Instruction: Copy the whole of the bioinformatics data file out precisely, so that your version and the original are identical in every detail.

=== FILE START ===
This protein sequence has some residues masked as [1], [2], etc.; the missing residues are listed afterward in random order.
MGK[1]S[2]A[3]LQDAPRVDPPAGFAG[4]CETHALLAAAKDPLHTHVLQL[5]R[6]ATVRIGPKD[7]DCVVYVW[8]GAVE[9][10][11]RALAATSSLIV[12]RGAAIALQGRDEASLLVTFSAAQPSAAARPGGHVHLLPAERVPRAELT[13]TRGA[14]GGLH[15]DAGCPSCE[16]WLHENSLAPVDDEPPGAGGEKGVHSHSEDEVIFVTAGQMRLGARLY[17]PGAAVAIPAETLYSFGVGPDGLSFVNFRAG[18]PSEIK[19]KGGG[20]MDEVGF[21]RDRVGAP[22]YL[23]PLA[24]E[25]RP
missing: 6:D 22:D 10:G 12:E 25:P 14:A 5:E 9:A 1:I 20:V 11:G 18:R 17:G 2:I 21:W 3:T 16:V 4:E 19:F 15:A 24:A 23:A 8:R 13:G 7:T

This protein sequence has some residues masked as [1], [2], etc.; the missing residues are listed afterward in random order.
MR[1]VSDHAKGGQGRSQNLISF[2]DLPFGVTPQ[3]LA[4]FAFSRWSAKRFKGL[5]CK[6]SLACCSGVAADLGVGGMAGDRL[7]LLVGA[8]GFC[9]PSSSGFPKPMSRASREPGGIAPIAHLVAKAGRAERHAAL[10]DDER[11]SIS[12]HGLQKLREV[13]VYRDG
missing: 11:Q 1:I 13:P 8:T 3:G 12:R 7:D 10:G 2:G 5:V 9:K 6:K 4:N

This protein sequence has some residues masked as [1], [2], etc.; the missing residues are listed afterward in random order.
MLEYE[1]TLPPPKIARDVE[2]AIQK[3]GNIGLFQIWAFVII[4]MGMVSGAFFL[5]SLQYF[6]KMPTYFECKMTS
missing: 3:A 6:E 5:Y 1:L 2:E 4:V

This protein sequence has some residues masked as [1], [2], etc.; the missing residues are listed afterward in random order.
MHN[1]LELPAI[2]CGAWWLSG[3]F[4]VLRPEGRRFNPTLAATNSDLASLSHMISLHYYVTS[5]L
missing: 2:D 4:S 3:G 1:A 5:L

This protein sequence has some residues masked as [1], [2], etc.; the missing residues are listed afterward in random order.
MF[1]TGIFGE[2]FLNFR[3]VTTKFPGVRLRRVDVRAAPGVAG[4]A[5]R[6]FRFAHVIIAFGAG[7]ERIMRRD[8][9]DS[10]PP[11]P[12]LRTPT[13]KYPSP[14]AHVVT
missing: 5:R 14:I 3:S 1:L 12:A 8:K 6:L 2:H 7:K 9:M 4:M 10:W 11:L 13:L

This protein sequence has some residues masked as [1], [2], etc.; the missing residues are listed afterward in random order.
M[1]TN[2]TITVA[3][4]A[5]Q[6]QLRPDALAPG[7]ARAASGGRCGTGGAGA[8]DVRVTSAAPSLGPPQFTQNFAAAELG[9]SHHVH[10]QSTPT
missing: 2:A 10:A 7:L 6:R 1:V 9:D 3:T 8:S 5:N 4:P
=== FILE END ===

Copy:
This protein sequence has some residues masked as [1], [2], etc.; the missing residues are listed afterward in random order.
MGK[1]S[2]A[3]LQDAPRVDPPAGFAG[4]CETHALLAAAKDPLHTHVLQL[5]R[6]ATVRIGPKD[7]DCVVYVW[8]GAVE[9][10][11]RALAATSSLIV[12]RGAAIALQGRDEASLLVTFSAAQPSAAARPGGHVHLLPAERVPRAELT[13]TRGA[14]GGLH[15]DAGCPSCE[16]WLHENSLAPVDDEPPGAGGEKGVHSHSEDEVIFVTAGQMRLGARLY[17]PGAAVAIPAETLYSFGVGPDGLSFVNFRAG[18]PSEIK[19]KGGG[20]MDEVGF[21]RDRVGAP[22]YL[23]PLA[24]E[25]RP
missing: 6:D 22:D 10:G 12:E 25:P 14:A 5:E 9:A 1:I 20:V 11:G 18:R 17:G 2:I 21:W 3:T 16:V 4:E 19:F 15:A 24:A 23:A 8:R 13:G 7:T

This protein sequence has some residues masked as [1], [2], etc.; the missing residues are listed afterward in random order.
MR[1]VSDHAKGGQGRSQNLISF[2]DLPFGVTPQ[3]LA[4]FAFSRWSAKRFKGL[5]CK[6]SLACCSGVAADLGVGGMAGDRL[7]LLVGA[8]GFC[9]PSSSGFPKPMSRASREPGGIAPIAHLVAKAGRAERHAAL[10]DDER[11]SIS[12]HGLQKLREV[13]VYRDG
missing: 11:Q 1:I 13:P 8:T 3:G 12:R 7:D 10:G 2:G 5:V 9:K 6:K 4:N

This protein sequence has some residues masked as [1], [2], etc.; the missing residues are listed afterward in random order.
MLEYE[1]TLPPPKIARDVE[2]AIQK[3]GNIGLFQIWAFVII[4]MGMVSGAFFL[5]SLQYF[6]KMPTYFECKMTS
missing: 3:A 6:E 5:Y 1:L 2:E 4:V

This protein sequence has some residues masked as [1], [2], etc.; the missing residues are listed afterward in random order.
MHN[1]LELPAI[2]CGAWWLSG[3]F[4]VLRPEGRRFNPTLAATNSDLASLSHMISLHYYVTS[5]L
missing: 2:D 4:S 3:G 1:A 5:L

This protein sequence has some residues masked as [1], [2], etc.; the missing residues are listed afterward in random order.
MF[1]TGIFGE[2]FLNFR[3]VTTKFPGVRLRRVDVRAAPGVAG[4]A[5]R[6]FRFAHVIIAFGAG[7]ERIMRRD[8][9]DS[10]PP[11]P[12]LRTPT[13]KYPSP[14]AHVVT
missing: 5:R 14:I 3:S 1:L 12:A 8:K 6:L 2:H 7:K 9:M 4:M 10:W 11:L 13:L

This protein sequence has some residues masked as [1], [2], etc.; the missing residues are listed afterward in random order.
M[1]TN[2]TITVA[3][4]A[5]Q[6]QLRPDALAPG[7]ARAASGGRCGTGGAGA[8]DVRVTSAAPSLGPPQFTQNFAAAELG[9]SHHVH[10]QSTPT
missing: 2:A 10:A 7:L 6:R 1:V 9:D 3:T 8:S 5:N 4:P